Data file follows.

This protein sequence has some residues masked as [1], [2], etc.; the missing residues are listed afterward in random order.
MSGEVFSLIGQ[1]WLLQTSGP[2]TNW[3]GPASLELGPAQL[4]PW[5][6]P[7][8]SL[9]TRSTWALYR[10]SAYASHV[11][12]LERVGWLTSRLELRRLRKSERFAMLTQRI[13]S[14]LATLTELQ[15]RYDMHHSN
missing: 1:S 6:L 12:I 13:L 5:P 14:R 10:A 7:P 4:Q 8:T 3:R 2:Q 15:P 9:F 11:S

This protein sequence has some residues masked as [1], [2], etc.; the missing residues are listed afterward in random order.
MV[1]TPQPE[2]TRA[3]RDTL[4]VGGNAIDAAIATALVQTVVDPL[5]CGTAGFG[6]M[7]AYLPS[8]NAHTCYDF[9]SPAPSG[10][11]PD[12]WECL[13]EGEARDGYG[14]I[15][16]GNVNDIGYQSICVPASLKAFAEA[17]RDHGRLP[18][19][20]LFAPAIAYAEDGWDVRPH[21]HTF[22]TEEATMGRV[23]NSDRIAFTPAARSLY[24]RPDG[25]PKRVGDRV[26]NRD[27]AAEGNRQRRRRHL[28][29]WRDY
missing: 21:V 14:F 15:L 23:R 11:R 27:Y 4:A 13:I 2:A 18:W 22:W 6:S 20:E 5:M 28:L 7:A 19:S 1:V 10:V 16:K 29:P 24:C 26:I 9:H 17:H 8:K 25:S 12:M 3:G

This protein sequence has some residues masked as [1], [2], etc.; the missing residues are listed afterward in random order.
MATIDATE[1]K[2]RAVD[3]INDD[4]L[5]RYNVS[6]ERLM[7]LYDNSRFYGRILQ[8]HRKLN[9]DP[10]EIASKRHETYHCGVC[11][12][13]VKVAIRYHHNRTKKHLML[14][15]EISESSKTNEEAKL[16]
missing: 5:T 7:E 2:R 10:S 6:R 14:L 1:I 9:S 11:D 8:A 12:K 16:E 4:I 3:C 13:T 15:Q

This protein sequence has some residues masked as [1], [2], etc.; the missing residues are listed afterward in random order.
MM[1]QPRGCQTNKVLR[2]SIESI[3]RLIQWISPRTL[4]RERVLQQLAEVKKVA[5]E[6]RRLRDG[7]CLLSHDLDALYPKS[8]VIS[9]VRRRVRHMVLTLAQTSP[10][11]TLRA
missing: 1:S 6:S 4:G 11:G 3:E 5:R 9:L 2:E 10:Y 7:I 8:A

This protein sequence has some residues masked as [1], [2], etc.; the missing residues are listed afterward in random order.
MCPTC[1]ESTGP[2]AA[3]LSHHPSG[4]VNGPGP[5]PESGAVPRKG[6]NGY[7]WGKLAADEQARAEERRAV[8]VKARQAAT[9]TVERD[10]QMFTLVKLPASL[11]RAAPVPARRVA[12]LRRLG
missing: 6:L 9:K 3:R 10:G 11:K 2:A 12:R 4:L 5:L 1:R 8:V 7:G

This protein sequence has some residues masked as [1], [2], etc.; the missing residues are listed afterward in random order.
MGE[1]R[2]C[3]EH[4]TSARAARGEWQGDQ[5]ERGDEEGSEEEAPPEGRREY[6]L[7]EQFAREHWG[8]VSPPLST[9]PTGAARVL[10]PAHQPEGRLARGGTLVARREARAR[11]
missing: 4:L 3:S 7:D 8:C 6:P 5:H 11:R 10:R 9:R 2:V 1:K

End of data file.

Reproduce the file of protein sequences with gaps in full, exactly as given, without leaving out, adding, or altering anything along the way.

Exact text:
This protein sequence has some residues masked as [1], [2], etc.; the missing residues are listed afterward in random order.
MSGEVFSLIGQ[1]WLLQTSGP[2]TNW[3]GPASLELGPAQL[4]PW[5][6]P[7][8]SL[9]TRSTWALYR[10]SAYASHV[11][12]LERVGWLTSRLELRRLRKSERFAMLTQRI[13]S[14]LATLTELQ[15]RYDMHHSN
missing: 1:S 6:L 12:I 13:L 5:P 14:R 10:A 7:P 4:Q 8:T 3:R 2:Q 15:P 9:F 11:S

This protein sequence has some residues masked as [1], [2], etc.; the missing residues are listed afterward in random order.
MV[1]TPQPE[2]TRA[3]RDTL[4]VGGNAIDAAIATALVQTVVDPL[5]CGTAGFG[6]M[7]AYLPS[8]NAHTCYDF[9]SPAPSG[10][11]PD[12]WECL[13]EGEARDGYG[14]I[15][16]GNVNDIGYQSICVPASLKAFAEA[17]RDHGRLP[18][19][20]LFAPAIAYAEDGWDVRPH[21]HTF[22]TEEATMGRV[23]NSDRIAFTPAARSLY[24]RPDG[25]PKRVGDRV[26]NRD[27]AAEGNRQRRRRHL[28][29]WRDY
missing: 21:V 14:F 15:L 23:R 11:R 27:Y 4:A 13:I 2:A 18:W 22:W 6:S 20:E 5:M 28:L 7:A 19:S 1:V 10:V 16:K 29:P 24:C 26:I 9:H 17:H 8:K 25:S 12:M 3:G

This protein sequence has some residues masked as [1], [2], etc.; the missing residues are listed afterward in random order.
MATIDATE[1]K[2]RAVD[3]INDD[4]L[5]RYNVS[6]ERLM[7]LYDNSRFYGRILQ[8]HRKLN[9]DP[10]EIASKRHETYHCGVC[11][12][13]VKVAIRYHHNRTKKHLML[14][15]EISESSKTNEEAKL[16]
missing: 5:T 7:E 2:R 10:S 6:R 14:L 1:I 9:S 11:D 8:A 12:K 16:E 4:I 3:C 13:T 15:Q

This protein sequence has some residues masked as [1], [2], etc.; the missing residues are listed afterward in random order.
MM[1]QPRGCQTNKVLR[2]SIESI[3]RLIQWISPRTL[4]RERVLQQLAEVKKVA[5]E[6]RRLRDG[7]CLLSHDLDALYPKS[8]VIS[9]VRRRVRHMVLTLAQTSP[10][11]TLRA
missing: 1:S 6:S 4:G 11:G 3:E 5:R 9:L 2:E 10:Y 7:I 8:A

This protein sequence has some residues masked as [1], [2], etc.; the missing residues are listed afterward in random order.
MCPTC[1]ESTGP[2]AA[3]LSHHPSG[4]VNGPGP[5]PESGAVPRKG[6]NGY[7]WGKLAADEQARAEERRAV[8]VKARQAAT[9]TVERD[10]QMFTLVKLPASL[11]RAAPVPARRVA[12]LRRLG
missing: 6:L 9:K 3:R 10:G 11:K 2:A 12:R 4:L 5:L 1:R 8:V 7:G

This protein sequence has some residues masked as [1], [2], etc.; the missing residues are listed afterward in random order.
MGE[1]R[2]C[3]EH[4]TSARAARGEWQGDQ[5]ERGDEEGSEEEAPPEGRREY[6]L[7]EQFAREHWG[8]VSPPLST[9]PTGAARVL[10]PAHQPEGRLARGGTLVARREARAR[11]
missing: 4:L 3:S 7:D 8:C 6:P 5:H 11:R 10:R 9:R 2:V 1:K